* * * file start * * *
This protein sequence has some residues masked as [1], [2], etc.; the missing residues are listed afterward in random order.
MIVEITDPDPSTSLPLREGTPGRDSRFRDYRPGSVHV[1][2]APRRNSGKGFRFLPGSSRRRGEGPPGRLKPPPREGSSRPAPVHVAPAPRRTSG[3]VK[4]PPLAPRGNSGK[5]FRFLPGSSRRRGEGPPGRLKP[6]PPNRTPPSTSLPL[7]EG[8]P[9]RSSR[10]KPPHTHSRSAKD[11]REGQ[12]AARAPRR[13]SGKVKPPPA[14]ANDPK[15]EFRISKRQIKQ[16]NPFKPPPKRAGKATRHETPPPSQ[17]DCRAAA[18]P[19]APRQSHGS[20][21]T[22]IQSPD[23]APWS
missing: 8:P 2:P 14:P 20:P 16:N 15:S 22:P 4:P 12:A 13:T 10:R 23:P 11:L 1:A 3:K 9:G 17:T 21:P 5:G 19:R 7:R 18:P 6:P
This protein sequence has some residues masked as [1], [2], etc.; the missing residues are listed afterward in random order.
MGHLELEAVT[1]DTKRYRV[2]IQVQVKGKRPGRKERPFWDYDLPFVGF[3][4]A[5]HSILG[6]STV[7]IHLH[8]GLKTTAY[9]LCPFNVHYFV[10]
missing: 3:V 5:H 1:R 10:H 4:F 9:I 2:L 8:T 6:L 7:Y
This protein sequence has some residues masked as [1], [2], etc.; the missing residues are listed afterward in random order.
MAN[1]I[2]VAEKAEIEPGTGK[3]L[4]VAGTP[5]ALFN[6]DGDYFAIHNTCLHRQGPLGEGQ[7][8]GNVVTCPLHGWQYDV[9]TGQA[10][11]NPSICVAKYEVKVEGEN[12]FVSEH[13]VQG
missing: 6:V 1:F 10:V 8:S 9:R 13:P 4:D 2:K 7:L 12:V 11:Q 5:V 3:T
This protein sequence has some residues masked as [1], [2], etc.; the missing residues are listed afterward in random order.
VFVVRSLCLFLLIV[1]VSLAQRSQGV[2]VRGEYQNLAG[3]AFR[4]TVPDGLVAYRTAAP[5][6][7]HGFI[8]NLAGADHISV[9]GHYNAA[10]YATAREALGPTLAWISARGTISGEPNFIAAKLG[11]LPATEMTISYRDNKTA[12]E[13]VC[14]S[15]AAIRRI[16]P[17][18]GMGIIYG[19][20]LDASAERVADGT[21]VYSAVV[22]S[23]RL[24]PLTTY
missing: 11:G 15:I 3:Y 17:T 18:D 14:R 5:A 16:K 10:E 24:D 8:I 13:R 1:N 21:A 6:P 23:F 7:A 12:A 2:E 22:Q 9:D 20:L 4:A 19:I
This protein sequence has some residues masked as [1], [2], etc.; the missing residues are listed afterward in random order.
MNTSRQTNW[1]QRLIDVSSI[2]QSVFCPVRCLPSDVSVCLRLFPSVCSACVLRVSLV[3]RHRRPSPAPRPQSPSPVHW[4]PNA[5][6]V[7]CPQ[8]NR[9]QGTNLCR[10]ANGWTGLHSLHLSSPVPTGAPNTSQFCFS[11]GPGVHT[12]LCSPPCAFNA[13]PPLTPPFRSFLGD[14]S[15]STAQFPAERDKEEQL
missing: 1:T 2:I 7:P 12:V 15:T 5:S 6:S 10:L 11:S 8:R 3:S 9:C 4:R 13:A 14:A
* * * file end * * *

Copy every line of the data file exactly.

This protein sequence has some residues masked as [1], [2], etc.; the missing residues are listed afterward in random order.
MIVEITDPDPSTSLPLREGTPGRDSRFRDYRPGSVHV[1][2]APRRNSGKGFRFLPGSSRRRGEGPPGRLKPPPREGSSRPAPVHVAPAPRRTSG[3]VK[4]PPLAPRGNSGK[5]FRFLPGSSRRRGEGPPGRLKP[6]PPNRTPPSTSLPL[7]EG[8]P[9]RSSR[10]KPPHTHSRSAKD[11]REGQ[12]AARAPRR[13]SGKVKPPPA[14]ANDPK[15]EFRISKRQIKQ[16]NPFKPPPKRAGKATRHETPPPSQ[17]DCRAAA[18]P[19]APRQSHGS[20][21]T[22]IQSPD[23]APWS
missing: 8:P 2:P 14:P 20:P 16:N 15:S 22:P 4:P 12:A 13:T 10:R 23:P 11:L 1:A 3:K 9:G 17:T 21:P 5:G 19:R 7:R 18:P 6:P
This protein sequence has some residues masked as [1], [2], etc.; the missing residues are listed afterward in random order.
MGHLELEAVT[1]DTKRYRV[2]IQVQVKGKRPGRKERPFWDYDLPFVGF[3][4]A[5]HSILG[6]STV[7]IHLH[8]GLKTTAY[9]LCPFNVHYFV[10]
missing: 3:V 5:H 1:R 10:H 4:F 9:I 2:L 8:T 6:L 7:Y
This protein sequence has some residues masked as [1], [2], etc.; the missing residues are listed afterward in random order.
MAN[1]I[2]VAEKAEIEPGTGK[3]L[4]VAGTP[5]ALFN[6]DGDYFAIHNTCLHRQGPLGEGQ[7][8]GNVVTCPLHGWQYDV[9]TGQA[10][11]NPSICVAKYEVKVEGEN[12]FVSEH[13]VQG
missing: 6:V 1:F 10:V 8:S 9:R 13:P 4:D 2:K 7:L 12:V 11:Q 5:V 3:T
This protein sequence has some residues masked as [1], [2], etc.; the missing residues are listed afterward in random order.
VFVVRSLCLFLLIV[1]VSLAQRSQGV[2]VRGEYQNLAG[3]AFR[4]TVPDGLVAYRTAAP[5][6][7]HGFI[8]NLAGADHISV[9]GHYNAA[10]YATAREALGPTLAWISARGTISGEPNFIAAKLG[11]LPATEMTISYRDNKTA[12]E[13]VC[14]S[15]AAIRRI[16]P[17][18]GMGIIYG[19][20]LDASAERVADGT[21]VYSAVV[22]S[23]RL[24]PLTTY
missing: 11:G 15:I 3:Y 17:T 18:D 14:R 5:A 16:K 10:E 24:D 8:I 13:R 1:N 21:A 6:P 23:F 7:A 12:A 2:E 22:Q 9:D 20:L 4:A 19:I
This protein sequence has some residues masked as [1], [2], etc.; the missing residues are listed afterward in random order.
MNTSRQTNW[1]QRLIDVSSI[2]QSVFCPVRCLPSDVSVCLRLFPSVCSACVLRVSLV[3]RHRRPSPAPRPQSPSPVHW[4]PNA[5][6]V[7]CPQ[8]NR[9]QGTNLCR[10]ANGWTGLHSLHLSSPVPTGAPNTSQFCFS[11]GPGVHT[12]LCSPPCAFNA[13]PPLTPPFRSFLGD[14]S[15]STAQFPAERDKEEQL
missing: 1:T 2:I 7:P 12:V 15:T 5:S 6:S 10:L 11:S 8:R 3:S 9:C 4:R 13:A 14:A